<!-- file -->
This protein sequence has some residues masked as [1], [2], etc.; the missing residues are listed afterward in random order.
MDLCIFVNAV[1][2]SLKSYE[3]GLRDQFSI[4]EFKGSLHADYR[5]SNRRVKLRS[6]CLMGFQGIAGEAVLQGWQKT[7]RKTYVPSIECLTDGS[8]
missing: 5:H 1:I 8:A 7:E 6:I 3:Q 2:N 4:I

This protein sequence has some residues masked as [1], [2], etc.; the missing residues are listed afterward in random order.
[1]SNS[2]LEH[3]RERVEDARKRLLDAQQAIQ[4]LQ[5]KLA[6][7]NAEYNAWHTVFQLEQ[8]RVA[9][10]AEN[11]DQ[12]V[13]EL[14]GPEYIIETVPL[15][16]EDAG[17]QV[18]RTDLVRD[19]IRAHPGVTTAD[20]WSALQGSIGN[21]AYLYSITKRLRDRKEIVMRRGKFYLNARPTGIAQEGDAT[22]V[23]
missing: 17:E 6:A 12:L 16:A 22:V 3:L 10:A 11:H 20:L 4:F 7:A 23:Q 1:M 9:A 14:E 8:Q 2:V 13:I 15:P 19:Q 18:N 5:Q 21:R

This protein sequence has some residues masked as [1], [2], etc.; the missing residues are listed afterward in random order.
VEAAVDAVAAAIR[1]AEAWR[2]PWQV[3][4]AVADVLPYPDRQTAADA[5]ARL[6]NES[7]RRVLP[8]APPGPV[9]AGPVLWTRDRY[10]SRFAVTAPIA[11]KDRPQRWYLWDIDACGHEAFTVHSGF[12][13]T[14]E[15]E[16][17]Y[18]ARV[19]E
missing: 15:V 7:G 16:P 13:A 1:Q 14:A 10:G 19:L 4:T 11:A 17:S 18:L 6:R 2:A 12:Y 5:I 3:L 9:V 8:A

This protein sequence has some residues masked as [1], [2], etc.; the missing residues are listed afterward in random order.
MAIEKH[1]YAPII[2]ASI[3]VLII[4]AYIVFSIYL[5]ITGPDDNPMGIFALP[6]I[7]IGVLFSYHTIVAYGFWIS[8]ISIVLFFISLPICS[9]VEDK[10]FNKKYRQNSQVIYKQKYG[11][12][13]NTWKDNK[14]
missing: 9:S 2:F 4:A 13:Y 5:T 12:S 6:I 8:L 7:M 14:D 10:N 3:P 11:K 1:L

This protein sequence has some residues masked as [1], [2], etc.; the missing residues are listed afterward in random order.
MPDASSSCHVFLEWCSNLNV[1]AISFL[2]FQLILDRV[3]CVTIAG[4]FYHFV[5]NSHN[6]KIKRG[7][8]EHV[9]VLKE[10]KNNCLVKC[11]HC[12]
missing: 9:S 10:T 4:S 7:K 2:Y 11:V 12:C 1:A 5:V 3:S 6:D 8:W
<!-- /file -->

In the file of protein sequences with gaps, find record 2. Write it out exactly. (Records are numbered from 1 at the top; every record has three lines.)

This protein sequence has some residues masked as [1], [2], etc.; the missing residues are listed afterward in random order.
[1]SNS[2]LEH[3]RERVEDARKRLLDAQQAIQ[4]LQ[5]KLA[6][7]NAEYNAWHTVFQLEQ[8]RVA[9][10]AEN[11]DQ[12]V[13]EL[14]GPEYIIETVPL[15][16]EDAG[17]QV[18]RTDLVRD[19]IRAHPGVTTAD[20]WSALQGSIGN[21]AYLYSITKRLRDRKEIVMRRGKFYLNARPTGIAQEGDAT[22]V[23]
missing: 17:E 6:A 12:L 16:A 22:V 3:L 10:A 11:H 20:L 4:F 7:A 23:Q 1:M 9:A 14:E 8:Q 2:V 13:I 15:P 19:Q 18:N 5:Q 21:R